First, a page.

###

In addition to Lazareff and Kawamoto — who are donating their services — a team of more than 50 UCLA physicians, nurses, residents and staff will ultimately be involved in the twins' cases. Mattel Children's Hospital expects the babies' care to cost upwards of $1.5 million. To recover some of these expenses, the hospital has established a fund called Twins Care at UCLA. Checks payable to UCLA Foundation may be mailed to UCLA Medical Sciences Development, 10945 Le Conte Ave., Ste. 3132, Los Angeles, CA 90095.

Healing the Children is also accepting donations on behalf of the twins at Box 221478, Newhall, CA 91322. See http://www.healingchildren.org for more details.

For pictures and more information about the twins and their UCLA medical team, please see http://www.healthcare.ucla.edu.


Story Source:

The above story is based on materials provided by University Of California - Los Angeles. Note: Materials may be edited for content and length.


Cite This Page:

University Of California - Los Angeles. "UCLA Surgeons Complete Skin Expansion Procedure On Conjoined Twins." ScienceDaily. ScienceDaily, 27 June 2002. <www.sciencedaily.com/releases/2002/06/020627010152.htm>.
University Of California - Los Angeles. (2002, June 27). UCLA Surgeons Complete Skin Expansion Procedure On Conjoined Twins. ScienceDaily. Retrieved October 25, 2014 from www.sciencedaily.com/releases/2002/06/020627010152.htm
University Of California - Los Angeles. "UCLA Surgeons Complete Skin Expansion Procedure On Conjoined Twins." ScienceDaily. www.sciencedaily.com/releases/2002/06/020627010152.htm (accessed October 25, 2014).

Share This



More Health & Medicine News

Saturday, October 25, 2014

Featured Research

from universities, journals, and other organizations


Featured Videos

from AP, Reuters, AFP, and other news services

Texas Nurse Nina Pham Cured of Ebola

Texas Nurse Nina Pham Cured of Ebola

AFP (Oct. 25, 2014) — An American nurse who contracted Ebola while caring for a Liberian patient in Texas has been declared free of the virus and will leave the hospital. Duration: 01:01 Video provided by AFP
Powered by NewsLook.com
IKEA Desk Converts From Standing to Sitting With One Button

IKEA Desk Converts From Standing to Sitting With One Button

Buzz60 (Oct. 24, 2014) — IKEA is out with a new convertible desk that can convert from a sitting desk to a standing one with just the push of a button. Jen Markham explains. Video provided by Buzz60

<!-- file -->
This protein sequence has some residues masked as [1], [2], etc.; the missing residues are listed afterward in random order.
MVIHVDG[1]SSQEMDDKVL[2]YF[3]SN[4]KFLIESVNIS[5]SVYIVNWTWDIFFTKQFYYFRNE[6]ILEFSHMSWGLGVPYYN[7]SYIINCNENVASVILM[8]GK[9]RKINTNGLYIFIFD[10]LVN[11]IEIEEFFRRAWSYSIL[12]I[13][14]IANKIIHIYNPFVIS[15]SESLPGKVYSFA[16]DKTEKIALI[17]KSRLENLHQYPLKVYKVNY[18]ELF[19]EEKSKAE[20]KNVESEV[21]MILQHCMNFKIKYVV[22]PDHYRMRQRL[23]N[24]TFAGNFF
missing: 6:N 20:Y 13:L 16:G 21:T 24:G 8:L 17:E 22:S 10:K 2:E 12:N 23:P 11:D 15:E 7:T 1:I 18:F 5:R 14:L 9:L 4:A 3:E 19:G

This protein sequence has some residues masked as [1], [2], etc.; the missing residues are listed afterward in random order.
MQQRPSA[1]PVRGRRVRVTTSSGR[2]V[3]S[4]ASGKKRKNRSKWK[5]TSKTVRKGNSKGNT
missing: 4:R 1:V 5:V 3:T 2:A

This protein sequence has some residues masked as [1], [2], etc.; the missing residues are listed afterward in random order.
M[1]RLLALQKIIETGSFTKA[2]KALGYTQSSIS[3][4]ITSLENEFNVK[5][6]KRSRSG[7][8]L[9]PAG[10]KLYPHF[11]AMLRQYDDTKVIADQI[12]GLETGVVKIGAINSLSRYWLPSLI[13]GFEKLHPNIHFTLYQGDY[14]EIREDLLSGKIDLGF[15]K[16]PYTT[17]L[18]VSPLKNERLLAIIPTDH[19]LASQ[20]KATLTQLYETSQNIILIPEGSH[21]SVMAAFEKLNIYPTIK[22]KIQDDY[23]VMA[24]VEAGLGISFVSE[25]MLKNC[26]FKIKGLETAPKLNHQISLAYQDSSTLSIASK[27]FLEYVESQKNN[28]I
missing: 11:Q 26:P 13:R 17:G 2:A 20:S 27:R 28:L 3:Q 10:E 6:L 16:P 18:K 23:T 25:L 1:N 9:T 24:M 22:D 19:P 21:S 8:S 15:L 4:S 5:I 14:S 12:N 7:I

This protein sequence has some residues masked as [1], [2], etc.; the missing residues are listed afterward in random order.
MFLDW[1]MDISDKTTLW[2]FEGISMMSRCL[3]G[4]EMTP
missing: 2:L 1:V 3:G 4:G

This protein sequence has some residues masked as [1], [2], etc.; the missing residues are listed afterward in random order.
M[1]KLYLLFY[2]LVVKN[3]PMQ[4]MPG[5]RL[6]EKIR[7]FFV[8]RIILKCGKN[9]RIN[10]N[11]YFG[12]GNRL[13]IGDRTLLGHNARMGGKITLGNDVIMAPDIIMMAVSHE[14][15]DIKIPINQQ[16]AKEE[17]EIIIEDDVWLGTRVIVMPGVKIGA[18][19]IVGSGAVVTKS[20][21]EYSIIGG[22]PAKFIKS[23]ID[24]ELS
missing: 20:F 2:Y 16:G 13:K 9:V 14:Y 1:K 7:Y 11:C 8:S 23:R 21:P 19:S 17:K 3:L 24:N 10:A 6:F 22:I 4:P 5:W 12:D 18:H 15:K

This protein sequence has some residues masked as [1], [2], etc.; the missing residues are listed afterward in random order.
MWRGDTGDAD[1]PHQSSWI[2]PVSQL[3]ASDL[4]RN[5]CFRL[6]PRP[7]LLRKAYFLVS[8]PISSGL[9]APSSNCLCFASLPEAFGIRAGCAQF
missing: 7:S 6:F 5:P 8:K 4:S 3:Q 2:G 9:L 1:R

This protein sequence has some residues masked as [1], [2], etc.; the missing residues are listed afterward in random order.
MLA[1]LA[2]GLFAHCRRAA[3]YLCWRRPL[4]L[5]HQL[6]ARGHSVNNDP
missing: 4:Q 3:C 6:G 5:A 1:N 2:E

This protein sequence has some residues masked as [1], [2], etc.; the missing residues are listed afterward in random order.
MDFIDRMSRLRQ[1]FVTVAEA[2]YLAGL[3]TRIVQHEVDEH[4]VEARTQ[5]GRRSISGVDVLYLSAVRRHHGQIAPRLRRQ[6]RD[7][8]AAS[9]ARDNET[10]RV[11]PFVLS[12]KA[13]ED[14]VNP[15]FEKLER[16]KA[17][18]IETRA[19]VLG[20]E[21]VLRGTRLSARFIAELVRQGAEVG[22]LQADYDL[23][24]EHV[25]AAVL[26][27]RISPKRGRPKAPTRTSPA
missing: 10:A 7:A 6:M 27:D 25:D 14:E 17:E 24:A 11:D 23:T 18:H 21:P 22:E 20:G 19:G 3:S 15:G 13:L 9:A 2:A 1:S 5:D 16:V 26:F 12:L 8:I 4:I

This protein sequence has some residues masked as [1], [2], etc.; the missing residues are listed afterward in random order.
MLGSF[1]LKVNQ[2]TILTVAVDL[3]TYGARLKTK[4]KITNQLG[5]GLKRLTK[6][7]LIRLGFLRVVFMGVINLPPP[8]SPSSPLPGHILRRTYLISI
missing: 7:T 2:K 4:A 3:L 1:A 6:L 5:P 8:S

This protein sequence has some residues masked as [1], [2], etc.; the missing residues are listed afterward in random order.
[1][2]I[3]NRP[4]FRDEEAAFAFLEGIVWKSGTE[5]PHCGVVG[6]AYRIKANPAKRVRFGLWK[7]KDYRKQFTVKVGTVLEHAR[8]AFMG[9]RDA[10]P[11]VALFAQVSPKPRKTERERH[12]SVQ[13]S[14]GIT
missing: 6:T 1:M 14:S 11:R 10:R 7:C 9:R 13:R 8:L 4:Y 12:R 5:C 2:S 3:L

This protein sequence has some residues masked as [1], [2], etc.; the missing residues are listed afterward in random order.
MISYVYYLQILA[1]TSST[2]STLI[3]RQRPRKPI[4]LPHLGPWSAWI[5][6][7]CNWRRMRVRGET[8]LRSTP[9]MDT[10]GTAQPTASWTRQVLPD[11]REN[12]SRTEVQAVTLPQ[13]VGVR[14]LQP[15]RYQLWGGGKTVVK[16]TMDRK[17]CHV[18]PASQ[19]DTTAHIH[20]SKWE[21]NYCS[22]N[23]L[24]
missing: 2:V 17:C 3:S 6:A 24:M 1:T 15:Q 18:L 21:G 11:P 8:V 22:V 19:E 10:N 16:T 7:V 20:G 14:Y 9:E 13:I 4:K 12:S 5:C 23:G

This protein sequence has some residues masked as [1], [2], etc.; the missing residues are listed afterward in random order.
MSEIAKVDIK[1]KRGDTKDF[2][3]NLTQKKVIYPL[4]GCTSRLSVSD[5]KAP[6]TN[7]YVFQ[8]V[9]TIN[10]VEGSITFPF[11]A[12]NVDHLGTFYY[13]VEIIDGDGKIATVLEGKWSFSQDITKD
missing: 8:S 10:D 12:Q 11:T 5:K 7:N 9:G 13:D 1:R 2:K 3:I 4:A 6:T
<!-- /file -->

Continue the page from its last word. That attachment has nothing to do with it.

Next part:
Powered by NewsLook.com
Ebola Protective Suits Being Made in China

Ebola Protective Suits Being Made in China

AFP (Oct. 24, 2014) — A factory in China is busy making Ebola protective suits for healthcare workers and others fighting the spread of the virus. Duration: 00:38 Video provided by AFP
Powered by NewsLook.com
WHO: Millions of Ebola Vaccine Doses by 2015

WHO: Millions of Ebola Vaccine Doses by 2015

AP (Oct. 24, 2014) — The World Health Organization said on Friday that millions of doses of two experimental Ebola vaccines could be ready for use in 2015 and five more experimental vaccines would start being tested in March. (Oct. 24) Video provided by AP
Powered by NewsLook.com

Search ScienceDaily

Number of stories in archives: 140,361

Find with keyword(s):
 
Enter a keyword or phrase to search ScienceDaily for related topics and research stories.

Save/Print:
Share:  

Breaking News:

Strange & Offbeat Stories

 

Health & Medicine

Mind & Brain

Living & Well

In Other News

... from NewsDaily.com

Science News

Health News

Environment News

Technology News



Save/Print:
Share:  

Free Subscriptions


Get the latest science news with ScienceDaily's free email newsletters, updated daily and weekly. Or view hourly updated newsfeeds in your RSS reader:

Get Social & Mobile


Keep up to date with the latest news from ScienceDaily via social networks and mobile apps:

Have Feedback?


Tell us what you think of ScienceDaily -- we welcome both positive and negative comments. Have any problems using the site? Questions?
Mobile iPhone Android Web
Follow Facebook Twitter Google+
Subscribe RSS Feeds Email Newsletters
Latest Headlines Health & Medicine Mind & Brain Space & Time Matter & Energy Computers & Math Plants & Animals Earth & Climate Fossils & Ruins